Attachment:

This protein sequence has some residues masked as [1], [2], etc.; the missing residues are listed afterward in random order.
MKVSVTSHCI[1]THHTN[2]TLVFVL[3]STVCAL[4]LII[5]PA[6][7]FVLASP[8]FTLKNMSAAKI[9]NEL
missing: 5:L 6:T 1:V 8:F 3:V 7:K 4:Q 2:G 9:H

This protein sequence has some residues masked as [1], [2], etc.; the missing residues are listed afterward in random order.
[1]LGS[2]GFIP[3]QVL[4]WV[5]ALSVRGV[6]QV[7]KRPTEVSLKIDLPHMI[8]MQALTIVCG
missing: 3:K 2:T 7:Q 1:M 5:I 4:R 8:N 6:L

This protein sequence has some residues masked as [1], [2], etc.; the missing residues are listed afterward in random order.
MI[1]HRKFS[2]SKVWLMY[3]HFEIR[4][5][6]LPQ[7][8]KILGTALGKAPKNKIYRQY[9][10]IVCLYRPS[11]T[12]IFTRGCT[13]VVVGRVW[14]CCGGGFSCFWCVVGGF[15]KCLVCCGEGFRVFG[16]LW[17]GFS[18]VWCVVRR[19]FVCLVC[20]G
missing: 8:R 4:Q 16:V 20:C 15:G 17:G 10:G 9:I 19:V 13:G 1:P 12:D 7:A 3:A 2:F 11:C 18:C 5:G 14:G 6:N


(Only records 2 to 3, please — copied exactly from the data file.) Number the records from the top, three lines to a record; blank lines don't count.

This protein sequence has some residues masked as [1], [2], etc.; the missing residues are listed afterward in random order.
[1]LGS[2]GFIP[3]QVL[4]WV[5]ALSVRGV[6]QV[7]KRPTEVSLKIDLPHMI[8]MQALTIVCG
missing: 3:K 2:T 7:Q 1:M 5:I 4:R 8:N 6:L

This protein sequence has some residues masked as [1], [2], etc.; the missing residues are listed afterward in random order.
MI[1]HRKFS[2]SKVWLMY[3]HFEIR[4][5][6]LPQ[7][8]KILGTALGKAPKNKIYRQY[9][10]IVCLYRPS[11]T[12]IFTRGCT[13]VVVGRVW[14]CCGGGFSCFWCVVGGF[15]KCLVCCGEGFRVFG[16]LW[17]GFS[18]VWCVVRR[19]FVCLVC[20]G
missing: 8:R 4:Q 16:V 20:C 15:G 17:G 10:G 9:I 19:V 13:G 1:P 12:D 7:A 3:A 2:F 11:C 18:C 5:G 14:G 6:N